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Comment by Joan Pinkus on January 2, 2013 at 11:53am

A good post & thank you for sharing.

Comment by Larry Berman on December 28, 2012 at 12:06pm

Most shows that project the images have multiple rounds. The first round is usually a yes or no, or a yes no or maybe, eliminating approximately half the applications. That's why the images are so important, They have to speak for you when there is no time for words.

Larry Berman

Comment by Stephen and Bonnie Harmston on December 28, 2012 at 11:45am


With them going so quickly , do they even spend any time discussing anything? So if they are unfamiliar with a process it's just too bad I guess?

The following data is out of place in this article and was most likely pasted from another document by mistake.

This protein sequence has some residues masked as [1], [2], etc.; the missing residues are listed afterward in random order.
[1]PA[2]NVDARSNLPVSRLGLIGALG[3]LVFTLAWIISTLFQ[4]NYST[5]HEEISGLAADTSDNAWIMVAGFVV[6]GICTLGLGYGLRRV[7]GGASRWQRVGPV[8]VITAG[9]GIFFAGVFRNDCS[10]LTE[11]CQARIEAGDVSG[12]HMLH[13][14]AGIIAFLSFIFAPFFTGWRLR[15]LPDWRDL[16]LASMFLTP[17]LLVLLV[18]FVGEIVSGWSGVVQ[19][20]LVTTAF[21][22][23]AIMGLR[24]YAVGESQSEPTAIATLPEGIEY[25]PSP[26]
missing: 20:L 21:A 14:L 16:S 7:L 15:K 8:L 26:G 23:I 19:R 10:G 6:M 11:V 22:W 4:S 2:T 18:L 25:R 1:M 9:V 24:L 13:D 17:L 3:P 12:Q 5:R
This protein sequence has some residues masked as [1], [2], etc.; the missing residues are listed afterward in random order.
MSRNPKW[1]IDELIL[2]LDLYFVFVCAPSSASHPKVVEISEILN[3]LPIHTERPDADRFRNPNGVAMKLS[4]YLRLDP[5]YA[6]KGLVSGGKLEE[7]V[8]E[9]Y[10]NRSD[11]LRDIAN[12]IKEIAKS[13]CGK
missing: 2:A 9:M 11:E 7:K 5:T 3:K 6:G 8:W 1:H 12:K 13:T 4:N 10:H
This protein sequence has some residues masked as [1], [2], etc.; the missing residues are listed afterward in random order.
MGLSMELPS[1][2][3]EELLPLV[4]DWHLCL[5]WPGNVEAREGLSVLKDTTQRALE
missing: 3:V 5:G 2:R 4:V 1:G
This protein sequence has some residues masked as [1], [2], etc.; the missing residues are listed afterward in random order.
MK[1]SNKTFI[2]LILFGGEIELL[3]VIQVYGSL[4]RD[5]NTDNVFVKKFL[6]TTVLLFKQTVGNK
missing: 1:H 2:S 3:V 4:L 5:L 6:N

Comment by Michelle Davis Petelinz on December 27, 2012 at 11:06am

Having served on a jury for a show about 1/4 of that size, I can tell you that visual overload is a real problem.  I can't imagine having to sit and view that many images, and I applaud those who do.  I agree with Larry's comments about consistency of backgrounds, attention to detail, and staging your booth shot.  As you can see, when you're up against so many other images in the jurying process, any flaw in your presentation can be disastrous.

Comment by Larry Berman on December 24, 2012 at 6:15pm

Here's my article on the 2010 Cherry Creek open jury:

I was there for a portion of the first round.

I also took pictures during the jury.

Larry Berman

Comment by S Brian Berkun on December 24, 2012 at 6:13pm

The jury process began on Tuesday at around noon and finished around noon on Friday, we even had a snow storm in there as well!